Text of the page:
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The significant increase in refugees in Europe and worldwide during 2015 challenges the paradigm of refugee education. For many decades, ‘refugee education’ has been…
The significant increase in refugees in Europe and worldwide during 2015 challenges the paradigm of refugee education. For many decades, ‘refugee education’ has been primarily associated with the education of refugees in countries far-away as the majority of the world’s displaced persons and refugees are hosted by countries in the Global South. However, the recent European ‘refugee crisis’, that is, the large influx of refugees and migrants in Europe, has definitely turned refugee education into a European issue. As refugee students from all over the world enter European classrooms, policy makers, educators and researchers need to rethink refugee education ‘at home’ in order to ensure quality and equity. As many refugees in Europe are here to stay, the challenge is how education can contribute to their inclusion in school as well as their integration into the host society. There is a great need for rethinking the education of refugees resettling in Europe and their inclusion in national school systems. How can universal principles of quality and equity for all students be implemented in national education policies, schools and classroom practice? The current challenges are complex and call for an interdisciplinary approach. Findings and perspectives from refugee education research as well as comparative and international education research can advance our understanding of these issues. This chapter argues for a holistic, whole-school approach to refugee education, which includes education policy, school structures, classroom practice, curricula, pedagogy and teaching materials, as well as cultural awareness and refugee competence.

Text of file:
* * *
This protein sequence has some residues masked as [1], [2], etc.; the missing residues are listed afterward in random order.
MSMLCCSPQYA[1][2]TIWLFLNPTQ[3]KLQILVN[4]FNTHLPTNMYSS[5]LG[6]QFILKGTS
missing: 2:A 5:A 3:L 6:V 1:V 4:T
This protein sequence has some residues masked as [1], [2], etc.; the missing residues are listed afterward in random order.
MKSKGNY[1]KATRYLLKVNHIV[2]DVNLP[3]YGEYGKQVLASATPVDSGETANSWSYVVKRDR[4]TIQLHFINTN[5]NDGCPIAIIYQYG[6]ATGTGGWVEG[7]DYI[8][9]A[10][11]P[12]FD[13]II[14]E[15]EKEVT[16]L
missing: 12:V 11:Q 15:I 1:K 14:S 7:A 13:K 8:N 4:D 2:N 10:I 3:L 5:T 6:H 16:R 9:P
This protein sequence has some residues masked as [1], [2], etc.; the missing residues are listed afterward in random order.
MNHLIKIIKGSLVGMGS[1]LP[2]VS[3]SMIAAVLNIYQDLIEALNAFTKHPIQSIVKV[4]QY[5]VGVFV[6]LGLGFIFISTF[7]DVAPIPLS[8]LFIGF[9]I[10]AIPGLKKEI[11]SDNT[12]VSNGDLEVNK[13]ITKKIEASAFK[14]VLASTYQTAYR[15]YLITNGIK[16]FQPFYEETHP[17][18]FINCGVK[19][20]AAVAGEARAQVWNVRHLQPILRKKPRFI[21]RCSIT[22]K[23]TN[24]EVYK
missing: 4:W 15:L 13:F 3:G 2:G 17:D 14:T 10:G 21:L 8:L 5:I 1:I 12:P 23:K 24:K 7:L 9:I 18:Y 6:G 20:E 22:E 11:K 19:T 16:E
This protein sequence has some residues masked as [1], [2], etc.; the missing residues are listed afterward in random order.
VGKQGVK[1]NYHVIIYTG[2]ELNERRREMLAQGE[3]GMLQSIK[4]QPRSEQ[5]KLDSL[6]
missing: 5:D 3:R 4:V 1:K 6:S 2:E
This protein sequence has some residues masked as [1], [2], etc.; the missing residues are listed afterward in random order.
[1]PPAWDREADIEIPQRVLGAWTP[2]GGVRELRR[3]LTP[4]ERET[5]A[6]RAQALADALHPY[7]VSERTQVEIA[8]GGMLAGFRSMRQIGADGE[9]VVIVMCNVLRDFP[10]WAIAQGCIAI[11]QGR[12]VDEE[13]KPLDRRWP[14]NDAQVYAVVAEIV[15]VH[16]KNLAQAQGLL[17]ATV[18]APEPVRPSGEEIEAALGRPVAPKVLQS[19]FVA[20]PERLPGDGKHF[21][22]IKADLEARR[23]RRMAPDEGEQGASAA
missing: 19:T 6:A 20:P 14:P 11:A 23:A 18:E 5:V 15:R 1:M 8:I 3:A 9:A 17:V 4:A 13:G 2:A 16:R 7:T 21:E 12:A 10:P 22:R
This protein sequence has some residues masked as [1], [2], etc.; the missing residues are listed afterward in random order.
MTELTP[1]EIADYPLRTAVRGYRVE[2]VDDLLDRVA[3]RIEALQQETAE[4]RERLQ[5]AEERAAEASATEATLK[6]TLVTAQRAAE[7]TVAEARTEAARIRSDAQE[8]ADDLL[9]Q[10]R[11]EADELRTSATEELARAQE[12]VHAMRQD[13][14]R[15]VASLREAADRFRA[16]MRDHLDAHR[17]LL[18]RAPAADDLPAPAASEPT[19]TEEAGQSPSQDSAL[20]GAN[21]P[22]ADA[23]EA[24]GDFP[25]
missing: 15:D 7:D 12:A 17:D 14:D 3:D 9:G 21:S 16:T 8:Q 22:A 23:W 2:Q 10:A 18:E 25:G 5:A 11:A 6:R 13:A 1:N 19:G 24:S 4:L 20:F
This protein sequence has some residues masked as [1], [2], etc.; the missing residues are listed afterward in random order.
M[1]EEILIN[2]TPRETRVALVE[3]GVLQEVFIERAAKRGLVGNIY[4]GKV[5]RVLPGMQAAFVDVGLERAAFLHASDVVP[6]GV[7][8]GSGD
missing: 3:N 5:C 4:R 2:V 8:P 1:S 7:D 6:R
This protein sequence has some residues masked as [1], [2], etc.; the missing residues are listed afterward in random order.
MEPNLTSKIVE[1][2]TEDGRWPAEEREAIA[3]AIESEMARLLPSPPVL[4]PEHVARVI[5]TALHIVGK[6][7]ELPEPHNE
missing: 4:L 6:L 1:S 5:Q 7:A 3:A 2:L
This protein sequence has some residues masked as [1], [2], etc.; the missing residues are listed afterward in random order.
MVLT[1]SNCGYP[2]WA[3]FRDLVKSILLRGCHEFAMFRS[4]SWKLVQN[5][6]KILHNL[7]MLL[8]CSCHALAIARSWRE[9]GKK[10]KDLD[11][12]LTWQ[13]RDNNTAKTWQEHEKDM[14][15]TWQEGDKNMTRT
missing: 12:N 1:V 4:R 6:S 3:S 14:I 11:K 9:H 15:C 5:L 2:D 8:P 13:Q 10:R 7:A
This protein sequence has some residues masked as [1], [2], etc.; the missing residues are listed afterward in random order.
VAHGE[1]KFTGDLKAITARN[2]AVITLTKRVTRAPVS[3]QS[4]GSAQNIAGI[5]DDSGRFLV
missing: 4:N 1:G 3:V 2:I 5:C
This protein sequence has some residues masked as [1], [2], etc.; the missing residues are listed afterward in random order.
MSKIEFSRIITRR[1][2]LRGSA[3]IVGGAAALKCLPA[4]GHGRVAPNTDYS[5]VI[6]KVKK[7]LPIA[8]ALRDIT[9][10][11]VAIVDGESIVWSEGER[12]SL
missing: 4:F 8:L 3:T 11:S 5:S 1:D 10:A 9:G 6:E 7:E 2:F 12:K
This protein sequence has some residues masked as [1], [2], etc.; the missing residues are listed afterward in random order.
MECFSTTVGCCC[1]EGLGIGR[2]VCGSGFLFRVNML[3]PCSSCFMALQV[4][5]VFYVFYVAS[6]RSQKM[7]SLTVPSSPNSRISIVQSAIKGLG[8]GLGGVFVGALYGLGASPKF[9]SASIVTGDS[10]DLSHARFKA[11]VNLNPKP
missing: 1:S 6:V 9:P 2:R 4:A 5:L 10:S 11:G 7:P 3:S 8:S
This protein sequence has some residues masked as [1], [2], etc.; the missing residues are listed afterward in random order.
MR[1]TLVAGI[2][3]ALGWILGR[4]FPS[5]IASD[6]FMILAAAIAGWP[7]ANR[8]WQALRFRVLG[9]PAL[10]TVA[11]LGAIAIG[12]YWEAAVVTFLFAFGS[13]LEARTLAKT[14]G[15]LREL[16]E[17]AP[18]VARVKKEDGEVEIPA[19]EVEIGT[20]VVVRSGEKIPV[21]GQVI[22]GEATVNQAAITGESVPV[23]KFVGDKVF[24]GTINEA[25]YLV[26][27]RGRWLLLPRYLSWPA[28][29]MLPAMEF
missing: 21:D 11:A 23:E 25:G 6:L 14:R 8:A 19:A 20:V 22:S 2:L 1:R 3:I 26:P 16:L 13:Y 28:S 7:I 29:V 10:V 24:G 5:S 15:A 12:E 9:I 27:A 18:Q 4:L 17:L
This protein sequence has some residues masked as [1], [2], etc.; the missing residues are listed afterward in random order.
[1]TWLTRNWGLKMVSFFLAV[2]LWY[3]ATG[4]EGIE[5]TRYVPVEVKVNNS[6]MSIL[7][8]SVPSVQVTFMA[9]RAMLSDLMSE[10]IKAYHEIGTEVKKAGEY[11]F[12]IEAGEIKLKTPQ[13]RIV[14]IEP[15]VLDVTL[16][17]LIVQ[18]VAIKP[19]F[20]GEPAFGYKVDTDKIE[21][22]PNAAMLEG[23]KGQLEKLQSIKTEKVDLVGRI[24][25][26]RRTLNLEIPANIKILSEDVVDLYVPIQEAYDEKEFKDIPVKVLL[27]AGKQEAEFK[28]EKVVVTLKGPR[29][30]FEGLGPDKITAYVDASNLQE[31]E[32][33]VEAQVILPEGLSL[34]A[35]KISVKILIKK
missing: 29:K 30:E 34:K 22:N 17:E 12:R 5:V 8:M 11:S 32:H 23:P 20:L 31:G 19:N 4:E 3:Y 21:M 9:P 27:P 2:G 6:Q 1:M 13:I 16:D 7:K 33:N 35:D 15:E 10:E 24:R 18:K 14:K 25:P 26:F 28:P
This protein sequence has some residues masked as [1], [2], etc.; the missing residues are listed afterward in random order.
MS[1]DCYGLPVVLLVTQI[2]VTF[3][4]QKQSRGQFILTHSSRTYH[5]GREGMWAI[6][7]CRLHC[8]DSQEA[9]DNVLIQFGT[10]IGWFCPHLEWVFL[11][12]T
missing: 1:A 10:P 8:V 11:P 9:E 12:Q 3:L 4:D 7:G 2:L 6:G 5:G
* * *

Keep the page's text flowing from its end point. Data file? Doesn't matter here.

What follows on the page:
Contemporary primary school populations in the Netherlands represent a wealth of languages, ethnicities, and cultures. In 1999, 14.7% of the total population of 1.54…
Contemporary primary school populations in the Netherlands represent a wealth of languages, ethnicities, and cultures. In 1999, 14.7% of the total population of 1.54 million pupils were registered as minority pupils (Statistics Netherlands, 2001). Most of these are of Turkish (23.7%) and Moroccan (20.4%) origin, speaking Turkish, Arabic, and/or Berber at home apart from or instead of Dutch (Extra et al., 2001). As in many other Western European countries, a significant difference can be observed between the school achievements of pupils belonging to a cultural-linguistic minority and the pupils belonging to the majority group (Walraven & Broekhof, 1998). Turkish and Moroccan pupils, for instance, lag behind a bit less than half a learning year in arithmetic and more than two learning years in Dutch language proficiency by the end of primary school (Tesser & Iedema, 2001). Besides sociolinguistic background, socio-economic, cultural, and school factors account for the underachievement of language minority pupils.